“It doesn’t hurt to have some self-knowledge about what works for you [and] what kind of environment works for you.” ~ Dr. Alea Henle, Head of Public Services Librarian, Western New Mexico University.
Welcome back to “Where Historians Work: The View from Early America!” This week Katy chats with Dr. Alea Henle, Head of Public Services Librarian at the J. Cloyd Miller Library at Western New Mexico University. The pair discuss the importance of “knowing your audience” as a historian and “self-knowledge” when it comes to thinking about next steps for a career. Continue reading →
“I went on to the doctorate because I didn’t want a ceiling on what I could achieve as a historian.” ~ Dr. Anne Petersen, Executive Director, Santa Barbara Trust for Historic Preservation
Welcome back to the latest installment of “Where Historians Work: The View from Early America.” Today, we venture westward to California to feature a Q&A with Dr. Anne Petersen, the Executive Director of the Santa Barbara Trust for Historic Preservation. Katy and Anne discuss the dynamic history interpretation taking place at SBTHP, which focuses on the diverse cultures and communities that have called Santa Barbara home for centuries. The pair also consider the complexities of navigating a “dual identity” in graduate school when choosing to pursue an array of history careers. Continue reading →
Welcome to the first installment of our “Where Historians Work: The View from Early America” series. Today, The Junto features a Q&A between Katy Lasdow and Dr. Emily Swafford, Manager of Academic Affairs for the American Historical Association in Washington, D.C. Emily shares her experiences seeking out varied career options after graduate school. She also provides AHA resources for readers who wish to become more involved in the conversation about career diversity, whether as part of their own job searches, or within their graduate history departments. Continue reading →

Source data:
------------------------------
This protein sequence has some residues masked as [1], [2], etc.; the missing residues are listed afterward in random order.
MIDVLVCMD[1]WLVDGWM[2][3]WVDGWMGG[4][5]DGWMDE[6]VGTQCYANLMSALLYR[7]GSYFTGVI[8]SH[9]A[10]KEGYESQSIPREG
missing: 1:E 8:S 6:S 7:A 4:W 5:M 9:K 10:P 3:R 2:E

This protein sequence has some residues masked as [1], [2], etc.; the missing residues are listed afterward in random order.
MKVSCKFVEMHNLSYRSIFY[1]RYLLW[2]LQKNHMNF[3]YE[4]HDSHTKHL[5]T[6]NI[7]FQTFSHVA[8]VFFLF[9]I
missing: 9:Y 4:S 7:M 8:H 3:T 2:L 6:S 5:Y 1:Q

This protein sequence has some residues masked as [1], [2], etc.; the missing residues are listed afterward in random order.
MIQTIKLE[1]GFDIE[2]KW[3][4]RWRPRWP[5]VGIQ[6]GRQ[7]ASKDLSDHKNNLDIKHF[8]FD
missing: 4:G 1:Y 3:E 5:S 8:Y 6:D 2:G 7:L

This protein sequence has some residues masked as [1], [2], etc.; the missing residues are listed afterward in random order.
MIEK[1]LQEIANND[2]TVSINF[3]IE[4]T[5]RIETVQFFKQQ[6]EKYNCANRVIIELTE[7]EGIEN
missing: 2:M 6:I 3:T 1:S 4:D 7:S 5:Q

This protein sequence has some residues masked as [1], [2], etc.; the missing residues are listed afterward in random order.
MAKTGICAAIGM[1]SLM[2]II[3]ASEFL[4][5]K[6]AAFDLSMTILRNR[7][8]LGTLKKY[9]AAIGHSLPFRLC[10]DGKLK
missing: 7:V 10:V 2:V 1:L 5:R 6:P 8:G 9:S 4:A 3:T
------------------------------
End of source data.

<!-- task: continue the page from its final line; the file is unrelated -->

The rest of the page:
In February 2017, The Junto sent out a call to historians working outside the professoriate to join us in a conversation about career diversity for early American history PhDs. The response was exciting and full of interesting conversations with curators, scholars, archivists, librarians, and public historians who have chosen to pursue their passion for research, writing, and teaching in a variety of settings and occupations.
Starting tomorrow, and over the coming weeks, The Junto will feature Q&A’s between Columbia University PhD candidate and Public Historian Katy Lasdow, and a range of participants.
“How do you like them apples?” is probably not a good closing line for your letter.
With summer winding down and the fall semester upon us (or nearly so), that means it’s also time for those headed onto the job market to make sure their materials are in order as the first application deadlines approach. There’s lots of advice out there about how to do that (enough that I can’t begin to link to the many essays). But as I advanced from years on the job market into a position myself—including work on a department search—I’ve thought about what advice I would offer based on my perspective of the process. Rather than offer a bullet-point list of do’s and don’ts (though you can see those at the end), I’d like to provide some perspective on the audiences of the job letter. It’s a weird genre of writing, so it bears consideration as you put together your materials.